Your pond is a delicate ecosystem. When the pond is healthy and happy, so too are your fish. But when it’s not, things can get a little fishy…
There are many reasons why fish become stressed and get sick or die.
Some factors include: rapid temperature changes, thunderstorms, acid rain, predation, breeding, overstocking, low oxygen levels, lawn and weed spraying, poor water quality, inadequate filtration, inadequate water circulation, parasites and disease, and very hot weather.
It is important to know that most parasites and bacteria that can cause disease in fish are present in your pond all the time, but generally there is a healthy balance in the ecosystem that keeps the fish healthy. Once the balance is disturbed, such as when fish health is compromised by increased stress, the disease organisms can overwhelm the fish and an outbreak of disease can occur.
Fish do not like temperature fluctuations of more than two degrees. When water temperature changes rapidly, it negatively affects the pH (alkalinity or acidity) of the water. Dramatic temperature fluctuations also cause fish to reproduce! Female fish release a pheromone into the water that drives males crazy and causes them to reproduce. This frenzy of activity can last 24-36 hours. Female fish can be chased, pushed, and shoved to death. Look for the scales on their sides to turn white and, in extreme cases, to be missing altogether.
Male fish are so exhausted from incessant chasing and breeding that they too suffer severe stress and may even die. Spawning fish are easy targets for predators. They are impervious to predators because they are so fixated on reproduction. Raccoons and blue herons are easy prey for the exhausted fish after spawning.
Electrical storms drop the barometer significantly, and all waters are robbed of their precious oxygen. Rain brings pollution and acidity to ponds, and when it falls torrentially, excessive amounts of both are poured into the ponds.
Another common mistake is to overstock the pond with fish. Remember that stocking density for goldfish should be about 1 inch of fish per 1 square foot of water surface. Koi require 250 gallons of well-filtered water each. In heavily stocked or overstocked ponds, good filtration and water circulation is essential. A pond full of algae is always low in oxygen, especially in the summer, so add an air pump to your pond system.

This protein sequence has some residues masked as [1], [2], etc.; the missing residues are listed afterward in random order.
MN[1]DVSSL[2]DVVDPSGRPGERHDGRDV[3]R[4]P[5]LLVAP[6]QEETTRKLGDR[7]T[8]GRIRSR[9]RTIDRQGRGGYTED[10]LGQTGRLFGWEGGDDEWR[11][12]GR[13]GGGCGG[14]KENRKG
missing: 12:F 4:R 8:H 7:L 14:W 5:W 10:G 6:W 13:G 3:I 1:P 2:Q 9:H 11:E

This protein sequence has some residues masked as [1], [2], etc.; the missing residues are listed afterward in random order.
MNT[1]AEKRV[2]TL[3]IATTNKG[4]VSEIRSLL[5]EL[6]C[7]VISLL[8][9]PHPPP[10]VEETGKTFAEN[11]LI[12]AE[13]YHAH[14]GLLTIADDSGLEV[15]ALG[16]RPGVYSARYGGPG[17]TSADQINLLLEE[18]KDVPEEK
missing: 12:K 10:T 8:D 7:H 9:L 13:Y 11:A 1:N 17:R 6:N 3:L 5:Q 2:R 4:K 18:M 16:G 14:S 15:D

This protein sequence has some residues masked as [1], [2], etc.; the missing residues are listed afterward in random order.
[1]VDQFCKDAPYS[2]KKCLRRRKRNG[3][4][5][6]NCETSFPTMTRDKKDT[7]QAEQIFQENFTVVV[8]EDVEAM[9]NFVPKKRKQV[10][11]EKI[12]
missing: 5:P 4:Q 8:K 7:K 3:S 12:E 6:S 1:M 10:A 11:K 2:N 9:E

Summer is also the time for lawn care, and it’s not uncommon to have a neighbor who is obsessed with lawn care. Armed with pesticides and lawn sprays, they pose a danger to your fish and plants!
When these highly toxic chemicals are sprayed on lawns, the wind often picks up the drift and carries it off on ponds (up to 1 mile away). Unsuspecting pond owners lose entire fish populations within days of spraying the lawn (depending on the chemical analysis of the herbicide/pesticide).
RECOGNIZING FISH STRESS
Stress symptoms may not appear in fish until 14-21 days after a stressful period.
- Excessive mucus (either white or light gray)
- Fin rot
- Ick (white spots all over fins and body)
- Gills pumping fast
- Fish at the surface gasping for air
- Fish lying very still at the bottom of the pond
- Red sores or ulcers
- Missing scales
- White spots on the body
- Spongy fungal growth around the gills and body
- Loss of appetite
Costia and fluke are among the most common parasitic diseases in pond fish. Costia is a very small protozoan parasite that can cause massive mortality in a short period of time. Fish infested with Costia typically scratch at solid objects in the pond, become grayish and very lethargic, and you’ll notice an increase in foam on the pond surface. Leeches aren’t as aggressive, but many of the clinical signs seen in Costia can occur here as well. The mortality rate is usually much lower, but if left untreated, the fish can also perish from it.
Nualgi’s patented water treatment + super-strength bacteria in PondPatrol work together to recalibrate your pond chemistry. With a small regular dose of both, you give nature the helping hand she needs to rebalance your pond’s ecosystem. The result? A beautiful crystal clear pond that is a haven to fish and wildlife – and a joy to sit beside.
The most common internal fish disease is ulcerative bacteremia caused by Aeromonas hydrophila. The bacterium is found throughout the fish and is carried into the bloodstream. Although mortality is usually not rapid, fish will die if not treated. Most outbreaks can be controlled with common antibiotics, but resistant strains have been observed if used improperly. It’s extremely important to use antibiotics judiciously to minimize resistance. When selecting a regimen, make sure it meets the appropriate labeling. This may be an injection treatment or a medicated feed.
Nualgi user Carolyn G. shared how excited her koi were to feel the sunshine this week in Houston, TX. Water quality, plants and koi look to be flourishing!